By Kevin Davies
September 15, 2009 | First Base | CHI’s semi-annual Exploring Next-Generation Sequencing conference has been one of the highlights of a busy conference calendar, and the meeting in September in Providence—combined with a track on next-gen data analysis—won’t be any exception. With that in mind, this issue of Bio•IT World contains a 16-page special report on next-generation sequencing informatics.
It’s been an eventful summer of news in next-gen sequencing, highlighted by a steady stream of published human genome sequences. Over the past few months, we’ve seen not one but two Korean genomes published. The Genome Center at Washington University, St Louis, published the second leukemia genome in the New England Journal of Medicine, a feat unto itself but revealing some useful biological insights into the mutational basis of the disease.
In May 2007, Life Technologies’ Kevin McKernan graced the cover of Bio•IT World beside one of the SOLiD prototype instruments. Two years later, his team published its first human genome analysis, that of a Yoruban HapMap sample. While it would be nice to see a detailed comparison between this analysis and Illumina’s data on the same genome (published at the end of 2008), McKernan’s group is pushing on with SOLiD 4.0 and a bake-off isn’t on the cards.
Also this summer, Stephen Quake and two of his Stanford colleagues published details of his genome sequence—the first using single-molecule sequencing. Quake is the co-founder of Helicos Biosciences, and achieving its first human genome is a huge shot in the arm for the company, even if some commentators have grizzled at the misleading cost and number-of-author comparisons presented in the paper.
The financial markets perked up as well. Pacific Biosciences pulled in $68 million, while Complete Genomics found $45 million, which it says will help it sequence 10,000 human genomes next year. Those are still huge promises to keep, especially when the first goals fell short. 10,000 genomes is about 20 times more capacity than a leading genome center.
The increasing pace of published human genomes is a useful indicator of the progress in next-generation sequencing, but it is by no means the only one. I’m grateful to Oxford Nanopore’s chief informatician, Clive Brown, for drawing my attention to the stats maintained by the Wellcome Trust Sanger Institute (WTSI). This summer, WTSI surpassed 10 Terabases (Tb) of cumulative genome sequence data, and is generating an astonishing 400 Gigabases of sequence per week—that’s the equivalent of about seven human genomes, and double what it was last winter. The NCBI’s Sequence Read Archive is growing at 1 Tb a month.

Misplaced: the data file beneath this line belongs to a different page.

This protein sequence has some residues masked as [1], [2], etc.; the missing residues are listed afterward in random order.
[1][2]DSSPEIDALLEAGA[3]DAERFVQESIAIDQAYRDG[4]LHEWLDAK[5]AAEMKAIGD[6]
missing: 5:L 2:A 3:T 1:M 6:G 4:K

This Fall also promises to be a busy one for Bio•IT World.
In October, we host our first conference in Europe, in conjunction with BioTechnica 2009 in Hannover, Germany. (See pages 26-27 and at www.bio-itworldexpoeurope.com.) We’ll have highlights in the next issue of Bio•IT World.
We’re launching a series of live web symposia on a variety of topics ranging from data management for next-generation sequencing to cloud computing; remote data capture to trends in translational medicine. These will run from September through December every 1-2 weeks.
We’re introducing an exciting new e-newsletter that complements the stories you typically find here in Bio•IT World. Debuting in September, Pharma Services News, written and edited by John Russell, will examine the bio-IT and drug development world from the view of the services provider. From ‘omics and software-as-a-service to medicinal chemistry and clinical trials, there is virtually no part of the drug discovery pipeline that cannot be outsourced to a group that can do the work faster, cheaper, and better than pharma. We look forward to highlighting many of these organizations and their interactions with the pharma industry.
October also marks the launch of our Best Practices Awards for 2010. Following the success of this year’s competition, which attracted a record 72 entries, we have high hopes for next year. Beginning in October, academic and industry organizations can submit accounts of outstanding case studies and best practices in any facet of life sciences/drug discovery. We particularly encourage nominations from the vendor community, who can encourage their clients to take the time to submit. As always, winners will be judged by an expert panel, feted at a gala dinner at next year’s Bio-IT World Expo in Boston, and honored with detailed coverage in a subsequent issue of Bio•IT World.
This article also appeared in the September-October 2009 issue of Bio-IT World Magazine.
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